While South African millennials – individuals aged between 18 and 34 – are proving to be better savers than previous generations, they are still failing to invest for the long term.
This is according to new research commissioned by Old Mutual Unit Trusts into the financial behaviour of employed millennials.
The research found that while 69% of millennials have a savings account, only 44% are investing in pension or provident funds.
Khaya Gobodo, MD of Old Mutual Investment Group, said this was problematic as new research by Britannica concludes that the life span for humans is now at least 114 years – which is almost double our expected retirement age.
This coupled with continued failure to invest, could be catastrophic to millennials’ dreams of achieving financial freedom, he said.
“This phenomenon is ascribed to among other things; understanding disease, improved nutrition and technological advancements. In South Africa, there is an existing shortfall in retirement savings, which in itself is a significant opportunity for the financial services industry,” he said.
“From our research, we see that individuals in this generation prefer not to be formally employed and only start putting money away for retirement late in their working lives.
“In addition, millennials tend to save money in formal savings products. Almost 61% of millennials surveyed were saving money in a bank account. However, bank accounts are seldom able to deliver the real growth required to beat inflation, whereas, equity-based investment vehicles can protect and enhance the buying power of your money over the long-term,” he said.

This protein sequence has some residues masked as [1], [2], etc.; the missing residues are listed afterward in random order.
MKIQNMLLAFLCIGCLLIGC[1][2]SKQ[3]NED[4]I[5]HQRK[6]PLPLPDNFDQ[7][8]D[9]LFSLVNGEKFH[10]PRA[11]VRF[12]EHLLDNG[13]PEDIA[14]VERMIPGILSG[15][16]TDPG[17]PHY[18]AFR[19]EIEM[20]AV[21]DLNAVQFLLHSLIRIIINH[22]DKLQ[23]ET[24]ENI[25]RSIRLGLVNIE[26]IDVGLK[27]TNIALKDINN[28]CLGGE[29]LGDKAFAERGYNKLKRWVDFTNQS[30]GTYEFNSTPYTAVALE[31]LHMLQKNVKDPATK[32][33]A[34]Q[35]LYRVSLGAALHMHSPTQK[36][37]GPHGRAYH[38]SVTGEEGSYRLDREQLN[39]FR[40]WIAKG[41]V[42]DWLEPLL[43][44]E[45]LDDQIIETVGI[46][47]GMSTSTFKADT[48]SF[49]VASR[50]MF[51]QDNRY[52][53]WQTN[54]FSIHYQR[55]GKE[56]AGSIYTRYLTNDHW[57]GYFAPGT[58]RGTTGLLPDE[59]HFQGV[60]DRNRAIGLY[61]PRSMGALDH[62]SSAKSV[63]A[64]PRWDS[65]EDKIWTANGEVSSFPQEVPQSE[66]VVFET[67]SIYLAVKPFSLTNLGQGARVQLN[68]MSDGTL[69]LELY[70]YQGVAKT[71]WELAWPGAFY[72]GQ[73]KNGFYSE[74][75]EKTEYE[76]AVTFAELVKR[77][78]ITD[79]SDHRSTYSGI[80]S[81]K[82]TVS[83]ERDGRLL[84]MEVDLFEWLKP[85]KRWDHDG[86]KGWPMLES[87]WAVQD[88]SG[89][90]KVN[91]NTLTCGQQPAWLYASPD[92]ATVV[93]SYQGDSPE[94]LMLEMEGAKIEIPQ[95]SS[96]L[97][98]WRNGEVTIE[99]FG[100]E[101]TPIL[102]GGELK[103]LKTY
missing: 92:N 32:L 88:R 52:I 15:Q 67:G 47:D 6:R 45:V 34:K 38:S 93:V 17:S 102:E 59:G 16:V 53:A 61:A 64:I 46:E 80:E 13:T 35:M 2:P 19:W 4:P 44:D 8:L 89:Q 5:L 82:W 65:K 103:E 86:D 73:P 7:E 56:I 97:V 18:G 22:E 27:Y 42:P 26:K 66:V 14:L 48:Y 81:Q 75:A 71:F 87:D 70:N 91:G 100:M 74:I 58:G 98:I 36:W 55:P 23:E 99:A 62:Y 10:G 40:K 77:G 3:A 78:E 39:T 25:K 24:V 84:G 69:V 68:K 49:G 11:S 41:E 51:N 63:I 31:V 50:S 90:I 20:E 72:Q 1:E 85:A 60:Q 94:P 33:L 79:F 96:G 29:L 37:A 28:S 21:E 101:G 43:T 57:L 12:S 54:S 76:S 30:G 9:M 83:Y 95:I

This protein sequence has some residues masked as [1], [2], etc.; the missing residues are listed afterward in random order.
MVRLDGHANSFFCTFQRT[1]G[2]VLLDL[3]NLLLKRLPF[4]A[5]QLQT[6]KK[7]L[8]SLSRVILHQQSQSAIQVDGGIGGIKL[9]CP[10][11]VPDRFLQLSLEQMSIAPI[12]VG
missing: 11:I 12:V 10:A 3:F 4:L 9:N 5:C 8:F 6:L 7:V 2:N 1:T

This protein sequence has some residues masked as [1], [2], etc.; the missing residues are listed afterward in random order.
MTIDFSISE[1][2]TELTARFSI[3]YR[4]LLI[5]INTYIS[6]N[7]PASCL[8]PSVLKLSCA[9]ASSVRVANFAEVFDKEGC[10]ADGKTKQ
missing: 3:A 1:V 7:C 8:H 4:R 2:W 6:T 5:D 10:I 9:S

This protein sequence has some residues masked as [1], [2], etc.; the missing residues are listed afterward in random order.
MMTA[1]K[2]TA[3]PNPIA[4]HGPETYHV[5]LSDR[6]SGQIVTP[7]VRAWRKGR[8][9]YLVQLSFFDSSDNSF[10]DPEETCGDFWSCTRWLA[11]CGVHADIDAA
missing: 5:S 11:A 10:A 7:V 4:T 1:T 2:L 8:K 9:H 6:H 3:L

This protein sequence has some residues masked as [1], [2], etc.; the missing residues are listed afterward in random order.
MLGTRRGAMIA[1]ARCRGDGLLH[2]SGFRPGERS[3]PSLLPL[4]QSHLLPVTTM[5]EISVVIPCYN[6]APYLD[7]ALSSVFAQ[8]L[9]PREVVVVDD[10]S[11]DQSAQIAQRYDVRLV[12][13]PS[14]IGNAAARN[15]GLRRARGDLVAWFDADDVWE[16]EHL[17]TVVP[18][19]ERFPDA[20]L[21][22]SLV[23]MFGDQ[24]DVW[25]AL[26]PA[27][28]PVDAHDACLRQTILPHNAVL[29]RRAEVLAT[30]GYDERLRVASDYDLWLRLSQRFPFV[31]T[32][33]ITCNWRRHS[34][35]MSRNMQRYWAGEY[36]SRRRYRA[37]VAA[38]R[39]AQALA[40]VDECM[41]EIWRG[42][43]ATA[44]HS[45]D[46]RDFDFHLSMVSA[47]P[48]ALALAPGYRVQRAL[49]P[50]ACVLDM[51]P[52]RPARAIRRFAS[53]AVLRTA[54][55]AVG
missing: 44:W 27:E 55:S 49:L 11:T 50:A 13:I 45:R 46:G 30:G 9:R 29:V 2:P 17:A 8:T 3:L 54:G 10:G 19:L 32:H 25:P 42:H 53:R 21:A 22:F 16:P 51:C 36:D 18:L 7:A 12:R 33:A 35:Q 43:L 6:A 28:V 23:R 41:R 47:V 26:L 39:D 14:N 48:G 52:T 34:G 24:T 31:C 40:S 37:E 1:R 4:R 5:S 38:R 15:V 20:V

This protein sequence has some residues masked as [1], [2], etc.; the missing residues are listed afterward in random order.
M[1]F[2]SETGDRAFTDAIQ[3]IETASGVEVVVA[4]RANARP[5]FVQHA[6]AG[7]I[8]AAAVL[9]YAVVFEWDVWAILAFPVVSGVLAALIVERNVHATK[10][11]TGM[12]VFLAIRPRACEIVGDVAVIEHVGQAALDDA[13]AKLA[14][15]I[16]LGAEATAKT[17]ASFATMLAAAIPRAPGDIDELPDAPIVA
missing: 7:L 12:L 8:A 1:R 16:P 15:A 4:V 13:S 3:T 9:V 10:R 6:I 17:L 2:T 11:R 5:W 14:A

Elize Botha, MD of Old Mutual Unit Trusts, echoed Gobodo’s sentiment, and added that while saving without investing may feel adequate over the shorter to medium term it isn’t sufficient to secure long-term financial security by saving alone.
Even if they are saving quite well over time, millennials who fail to invest effectively are leaving themselves completely exposed to the risk of inflation – the most significant threat to their hard-earned savings, Botha said.
“Reduced long-term investing coupled with time out of the market, leads to a loss of compound interest in savings for retirement,” added Gobodo.
“This is particularly worrying when considering that older generations who are currently retiring still do not have sufficient funds. “Despite many of these people having spent most of their working years with one employer, compounding their retirement savings over 30 – 40 years, there is still a significant shortfall,” he said.
“A generation of millennials, on the other hand, who are not looking to spend much time in one company may be tempted to withdraw retirement savings, for example, on resignation and lose out on the power of compound interest.
“On top of this, the transaction costs and penalties they pay to tax for withdrawing before retirement, further diminish the savings they will be left with post-retirement,” he said.